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US retail sales rose 0.6% in June vs. 0.1% increase expected

A cashier waits for a receipt to finish printing at a Costco Wholesale store in Naperville, Illinois.
Daniel Acker | Bloomberg | Getty Images
A cashier waits for a receipt to finish printing at a Costco Wholesale store in Naperville, Illinois.

U.S. retail sales posted a healthy increase in June, another sign that consumer spending picked up in the spring.

The Commerce Department says sales at retailers and restaurants rose 0.6 percent from May after, after a 0.2 percent climb in May. Sales were up 2.7 percent from a year earlier. Excluding volatile spending on cars and auto parts, sales were up 0.7 percent.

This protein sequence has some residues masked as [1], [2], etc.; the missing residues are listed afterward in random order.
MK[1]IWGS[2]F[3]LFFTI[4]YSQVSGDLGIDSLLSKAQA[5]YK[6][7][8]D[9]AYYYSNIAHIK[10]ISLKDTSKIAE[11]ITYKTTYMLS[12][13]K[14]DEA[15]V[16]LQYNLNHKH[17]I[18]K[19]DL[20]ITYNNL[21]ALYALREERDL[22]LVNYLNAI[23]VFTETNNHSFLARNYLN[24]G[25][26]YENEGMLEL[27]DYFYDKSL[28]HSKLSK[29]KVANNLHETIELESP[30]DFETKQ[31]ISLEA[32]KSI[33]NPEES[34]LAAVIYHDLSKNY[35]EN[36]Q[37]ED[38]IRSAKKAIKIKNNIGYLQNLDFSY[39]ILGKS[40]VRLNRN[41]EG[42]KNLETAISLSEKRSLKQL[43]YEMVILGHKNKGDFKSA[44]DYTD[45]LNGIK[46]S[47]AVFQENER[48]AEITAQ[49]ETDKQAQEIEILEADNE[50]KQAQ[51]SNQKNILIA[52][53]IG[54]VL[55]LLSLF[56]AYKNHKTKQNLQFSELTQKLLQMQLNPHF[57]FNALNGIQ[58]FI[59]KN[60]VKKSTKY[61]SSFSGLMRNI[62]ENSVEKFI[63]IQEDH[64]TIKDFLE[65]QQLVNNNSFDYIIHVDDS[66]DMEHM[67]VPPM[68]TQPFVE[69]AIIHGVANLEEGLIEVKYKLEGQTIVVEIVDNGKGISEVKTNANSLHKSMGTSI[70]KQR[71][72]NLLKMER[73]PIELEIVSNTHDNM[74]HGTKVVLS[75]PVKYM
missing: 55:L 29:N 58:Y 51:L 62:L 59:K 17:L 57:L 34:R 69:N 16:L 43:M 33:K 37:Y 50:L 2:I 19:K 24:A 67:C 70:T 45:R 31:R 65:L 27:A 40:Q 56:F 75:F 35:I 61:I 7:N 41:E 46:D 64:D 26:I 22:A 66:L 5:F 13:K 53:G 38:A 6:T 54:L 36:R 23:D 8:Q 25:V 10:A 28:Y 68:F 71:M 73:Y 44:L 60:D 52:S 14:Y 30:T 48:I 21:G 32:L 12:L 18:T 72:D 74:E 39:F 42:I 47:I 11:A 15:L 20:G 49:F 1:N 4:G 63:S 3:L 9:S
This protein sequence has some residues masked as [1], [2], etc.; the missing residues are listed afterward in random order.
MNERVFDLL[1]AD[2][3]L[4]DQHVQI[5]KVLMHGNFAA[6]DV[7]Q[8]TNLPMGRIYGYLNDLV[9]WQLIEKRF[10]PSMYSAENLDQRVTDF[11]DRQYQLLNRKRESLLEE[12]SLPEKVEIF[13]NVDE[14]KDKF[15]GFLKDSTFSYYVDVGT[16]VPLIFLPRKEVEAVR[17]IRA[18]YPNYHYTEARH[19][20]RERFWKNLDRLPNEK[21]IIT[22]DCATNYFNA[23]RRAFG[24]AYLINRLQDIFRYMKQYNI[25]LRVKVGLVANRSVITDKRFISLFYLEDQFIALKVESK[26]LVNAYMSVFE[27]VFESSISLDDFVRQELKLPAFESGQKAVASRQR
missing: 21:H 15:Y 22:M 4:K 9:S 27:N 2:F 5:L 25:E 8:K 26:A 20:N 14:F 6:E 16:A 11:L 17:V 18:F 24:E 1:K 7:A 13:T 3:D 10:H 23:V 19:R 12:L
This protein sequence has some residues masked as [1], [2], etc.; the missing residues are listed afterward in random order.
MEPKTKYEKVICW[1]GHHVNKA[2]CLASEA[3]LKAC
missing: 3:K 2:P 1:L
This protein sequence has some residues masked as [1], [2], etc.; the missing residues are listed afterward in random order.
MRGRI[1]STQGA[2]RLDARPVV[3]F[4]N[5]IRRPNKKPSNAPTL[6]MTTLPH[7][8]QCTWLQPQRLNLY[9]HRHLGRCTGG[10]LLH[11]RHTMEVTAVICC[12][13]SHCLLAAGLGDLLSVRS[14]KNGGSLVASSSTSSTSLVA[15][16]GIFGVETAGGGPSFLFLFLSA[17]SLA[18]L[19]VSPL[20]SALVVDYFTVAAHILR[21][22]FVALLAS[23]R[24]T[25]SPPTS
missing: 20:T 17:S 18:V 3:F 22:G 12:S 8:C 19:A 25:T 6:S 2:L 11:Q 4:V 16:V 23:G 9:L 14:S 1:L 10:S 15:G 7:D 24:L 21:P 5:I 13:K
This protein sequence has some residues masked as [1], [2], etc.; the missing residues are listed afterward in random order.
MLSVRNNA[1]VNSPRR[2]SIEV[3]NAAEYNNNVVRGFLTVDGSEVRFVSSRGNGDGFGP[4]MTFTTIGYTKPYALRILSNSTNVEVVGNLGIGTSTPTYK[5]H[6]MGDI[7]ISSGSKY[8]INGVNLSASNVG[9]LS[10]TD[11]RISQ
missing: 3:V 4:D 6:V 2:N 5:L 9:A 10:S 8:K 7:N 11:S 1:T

Spending on building materials and gardening supplies surged 3.9 percent, the most since April 2010.

Consumers got off to a slow start this year, which is one reason the economy grew at a lackluster 1.1 percent annual pace from January through March. Economists expect spending to drive faster growth from April through June and the rest of the year.

Retail sales in June were expected to rise 0.1 percent, after increasing 0.5 percent a month earlier.

The U.S. government also reported the latest reading on the consumer price index, which showed a 0.3 percent increase.